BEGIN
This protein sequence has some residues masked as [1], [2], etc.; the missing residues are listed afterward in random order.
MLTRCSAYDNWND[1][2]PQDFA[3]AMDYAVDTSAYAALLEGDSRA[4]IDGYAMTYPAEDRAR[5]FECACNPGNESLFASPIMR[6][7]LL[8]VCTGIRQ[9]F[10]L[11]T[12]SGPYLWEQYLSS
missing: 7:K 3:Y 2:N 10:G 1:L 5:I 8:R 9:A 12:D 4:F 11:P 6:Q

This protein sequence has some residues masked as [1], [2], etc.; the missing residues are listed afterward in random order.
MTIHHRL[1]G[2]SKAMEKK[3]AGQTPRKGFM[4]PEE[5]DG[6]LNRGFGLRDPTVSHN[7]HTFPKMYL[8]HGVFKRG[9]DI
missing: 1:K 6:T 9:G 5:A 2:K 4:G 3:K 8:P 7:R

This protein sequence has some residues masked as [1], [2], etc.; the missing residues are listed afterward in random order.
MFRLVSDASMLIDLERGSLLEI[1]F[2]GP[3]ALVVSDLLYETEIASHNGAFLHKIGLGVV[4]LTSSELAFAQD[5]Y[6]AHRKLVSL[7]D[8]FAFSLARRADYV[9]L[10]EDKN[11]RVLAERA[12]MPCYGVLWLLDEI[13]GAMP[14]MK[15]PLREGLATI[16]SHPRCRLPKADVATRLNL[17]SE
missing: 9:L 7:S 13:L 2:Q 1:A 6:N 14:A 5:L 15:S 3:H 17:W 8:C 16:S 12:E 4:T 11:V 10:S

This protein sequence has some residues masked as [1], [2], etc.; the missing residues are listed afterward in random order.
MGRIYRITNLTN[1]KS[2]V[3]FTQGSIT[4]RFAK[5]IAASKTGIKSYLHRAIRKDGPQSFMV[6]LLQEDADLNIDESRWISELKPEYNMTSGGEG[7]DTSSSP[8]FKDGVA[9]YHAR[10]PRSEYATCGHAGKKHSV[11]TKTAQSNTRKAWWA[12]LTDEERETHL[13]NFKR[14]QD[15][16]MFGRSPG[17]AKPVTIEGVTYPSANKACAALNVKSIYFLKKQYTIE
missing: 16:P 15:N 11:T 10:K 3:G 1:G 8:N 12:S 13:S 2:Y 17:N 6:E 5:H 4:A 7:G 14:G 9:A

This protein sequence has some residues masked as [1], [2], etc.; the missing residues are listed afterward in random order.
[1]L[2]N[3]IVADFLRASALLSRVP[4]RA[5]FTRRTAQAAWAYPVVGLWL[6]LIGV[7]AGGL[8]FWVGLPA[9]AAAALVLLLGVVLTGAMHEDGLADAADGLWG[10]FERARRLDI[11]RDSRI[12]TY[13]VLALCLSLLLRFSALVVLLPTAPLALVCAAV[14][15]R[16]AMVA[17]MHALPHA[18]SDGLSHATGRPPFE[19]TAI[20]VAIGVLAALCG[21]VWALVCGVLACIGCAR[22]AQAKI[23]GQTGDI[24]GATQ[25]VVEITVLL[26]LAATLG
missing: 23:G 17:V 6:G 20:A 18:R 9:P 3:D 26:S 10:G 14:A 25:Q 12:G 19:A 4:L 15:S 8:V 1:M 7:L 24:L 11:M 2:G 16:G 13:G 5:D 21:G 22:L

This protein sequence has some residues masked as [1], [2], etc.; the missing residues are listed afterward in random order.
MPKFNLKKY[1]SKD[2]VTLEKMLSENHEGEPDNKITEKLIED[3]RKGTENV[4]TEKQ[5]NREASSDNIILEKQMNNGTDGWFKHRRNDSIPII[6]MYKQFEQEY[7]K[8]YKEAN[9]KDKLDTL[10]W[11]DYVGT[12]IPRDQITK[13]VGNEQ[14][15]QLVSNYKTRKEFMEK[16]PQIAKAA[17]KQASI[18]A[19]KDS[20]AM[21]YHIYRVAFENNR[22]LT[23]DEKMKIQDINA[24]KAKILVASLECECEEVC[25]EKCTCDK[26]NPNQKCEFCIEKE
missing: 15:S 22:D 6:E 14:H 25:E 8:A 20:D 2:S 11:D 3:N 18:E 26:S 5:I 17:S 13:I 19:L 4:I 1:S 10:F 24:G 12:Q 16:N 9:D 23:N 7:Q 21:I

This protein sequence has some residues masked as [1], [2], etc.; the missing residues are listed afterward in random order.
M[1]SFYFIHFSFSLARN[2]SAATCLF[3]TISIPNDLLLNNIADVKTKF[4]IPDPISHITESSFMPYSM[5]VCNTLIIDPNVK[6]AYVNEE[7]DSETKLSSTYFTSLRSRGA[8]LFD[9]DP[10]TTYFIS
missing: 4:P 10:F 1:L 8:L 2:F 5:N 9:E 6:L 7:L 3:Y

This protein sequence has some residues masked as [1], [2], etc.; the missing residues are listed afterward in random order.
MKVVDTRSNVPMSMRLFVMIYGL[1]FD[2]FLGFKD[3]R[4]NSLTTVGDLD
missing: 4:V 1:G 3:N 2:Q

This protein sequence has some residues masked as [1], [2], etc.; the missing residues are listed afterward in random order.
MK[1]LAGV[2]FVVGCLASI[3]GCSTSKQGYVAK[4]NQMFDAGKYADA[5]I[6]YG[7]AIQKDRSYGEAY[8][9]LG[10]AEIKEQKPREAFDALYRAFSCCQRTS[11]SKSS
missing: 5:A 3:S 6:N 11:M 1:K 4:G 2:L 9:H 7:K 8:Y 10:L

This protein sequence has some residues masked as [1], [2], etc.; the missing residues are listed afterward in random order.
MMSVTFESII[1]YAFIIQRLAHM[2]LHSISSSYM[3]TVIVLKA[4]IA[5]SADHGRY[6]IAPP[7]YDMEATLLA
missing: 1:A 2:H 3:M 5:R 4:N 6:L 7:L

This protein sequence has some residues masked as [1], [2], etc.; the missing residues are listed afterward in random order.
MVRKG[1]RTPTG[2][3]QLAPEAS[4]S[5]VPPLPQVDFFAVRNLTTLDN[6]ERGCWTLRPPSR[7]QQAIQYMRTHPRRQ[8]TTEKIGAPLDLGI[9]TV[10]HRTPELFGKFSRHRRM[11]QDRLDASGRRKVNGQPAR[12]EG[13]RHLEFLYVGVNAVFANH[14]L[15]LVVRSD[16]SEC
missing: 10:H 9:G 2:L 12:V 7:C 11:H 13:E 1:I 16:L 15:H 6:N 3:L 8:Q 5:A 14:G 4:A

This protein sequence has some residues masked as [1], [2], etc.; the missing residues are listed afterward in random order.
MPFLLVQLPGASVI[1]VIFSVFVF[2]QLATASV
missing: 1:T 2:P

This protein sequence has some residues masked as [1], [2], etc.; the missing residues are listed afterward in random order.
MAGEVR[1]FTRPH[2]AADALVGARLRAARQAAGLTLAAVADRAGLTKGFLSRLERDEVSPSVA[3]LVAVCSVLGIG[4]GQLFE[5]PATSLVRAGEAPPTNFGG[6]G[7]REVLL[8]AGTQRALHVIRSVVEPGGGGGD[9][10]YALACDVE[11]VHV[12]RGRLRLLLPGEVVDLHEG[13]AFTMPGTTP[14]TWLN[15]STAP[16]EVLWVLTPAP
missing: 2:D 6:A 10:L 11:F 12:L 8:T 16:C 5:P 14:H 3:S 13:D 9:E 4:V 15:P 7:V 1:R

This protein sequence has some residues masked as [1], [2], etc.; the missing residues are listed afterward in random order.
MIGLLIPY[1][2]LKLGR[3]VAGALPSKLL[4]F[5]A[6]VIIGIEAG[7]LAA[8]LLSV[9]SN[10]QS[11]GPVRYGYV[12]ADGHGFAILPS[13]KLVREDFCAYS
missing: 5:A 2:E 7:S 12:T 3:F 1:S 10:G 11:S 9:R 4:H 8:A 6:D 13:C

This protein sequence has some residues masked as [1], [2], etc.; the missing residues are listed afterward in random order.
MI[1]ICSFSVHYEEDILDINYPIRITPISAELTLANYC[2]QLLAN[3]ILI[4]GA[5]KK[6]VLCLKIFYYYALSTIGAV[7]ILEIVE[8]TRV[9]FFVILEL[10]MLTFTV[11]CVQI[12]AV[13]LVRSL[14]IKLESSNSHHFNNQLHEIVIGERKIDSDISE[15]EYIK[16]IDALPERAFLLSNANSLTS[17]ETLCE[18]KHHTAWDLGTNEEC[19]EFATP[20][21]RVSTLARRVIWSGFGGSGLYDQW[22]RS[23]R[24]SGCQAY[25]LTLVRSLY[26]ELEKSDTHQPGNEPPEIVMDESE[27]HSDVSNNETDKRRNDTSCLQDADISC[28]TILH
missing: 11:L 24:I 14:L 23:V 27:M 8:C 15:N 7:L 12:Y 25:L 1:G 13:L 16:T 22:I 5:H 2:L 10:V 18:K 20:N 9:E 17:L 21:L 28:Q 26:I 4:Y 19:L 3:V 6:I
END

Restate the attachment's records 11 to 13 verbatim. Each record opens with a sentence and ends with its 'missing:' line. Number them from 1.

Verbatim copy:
This protein sequence has some residues masked as [1], [2], etc.; the missing residues are listed afterward in random order.
MVRKG[1]RTPTG[2][3]QLAPEAS[4]S[5]VPPLPQVDFFAVRNLTTLDN[6]ERGCWTLRPPSR[7]QQAIQYMRTHPRRQ[8]TTEKIGAPLDLGI[9]TV[10]HRTPELFGKFSRHRRM[11]QDRLDASGRRKVNGQPAR[12]EG[13]RHLEFLYVGVNAVFANH[14]L[15]LVVRSD[16]SEC
missing: 10:H 9:G 2:L 12:V 7:C 11:H 13:E 1:I 16:L 15:H 6:N 3:L 8:Q 5:A 14:G 4:A

This protein sequence has some residues masked as [1], [2], etc.; the missing residues are listed afterward in random order.
MPFLLVQLPGASVI[1]VIFSVFVF[2]QLATASV
missing: 1:T 2:P

This protein sequence has some residues masked as [1], [2], etc.; the missing residues are listed afterward in random order.
MAGEVR[1]FTRPH[2]AADALVGARLRAARQAAGLTLAAVADRAGLTKGFLSRLERDEVSPSVA[3]LVAVCSVLGIG[4]GQLFE[5]PATSLVRAGEAPPTNFGG[6]G[7]REVLL[8]AGTQRALHVIRSVVEPGGGGGD[9][10]YALACDVE[11]VHV[12]RGRLRLLLPGEVVDLHEG[13]AFTMPGTTP[14]TWLN[15]STAP[16]EVLWVLTPAP
missing: 2:D 6:A 10:L 11:F 12:L 8:T 16:C 5:P 14:H 3:S 13:D 9:E 4:V 15:P 7:V 1:R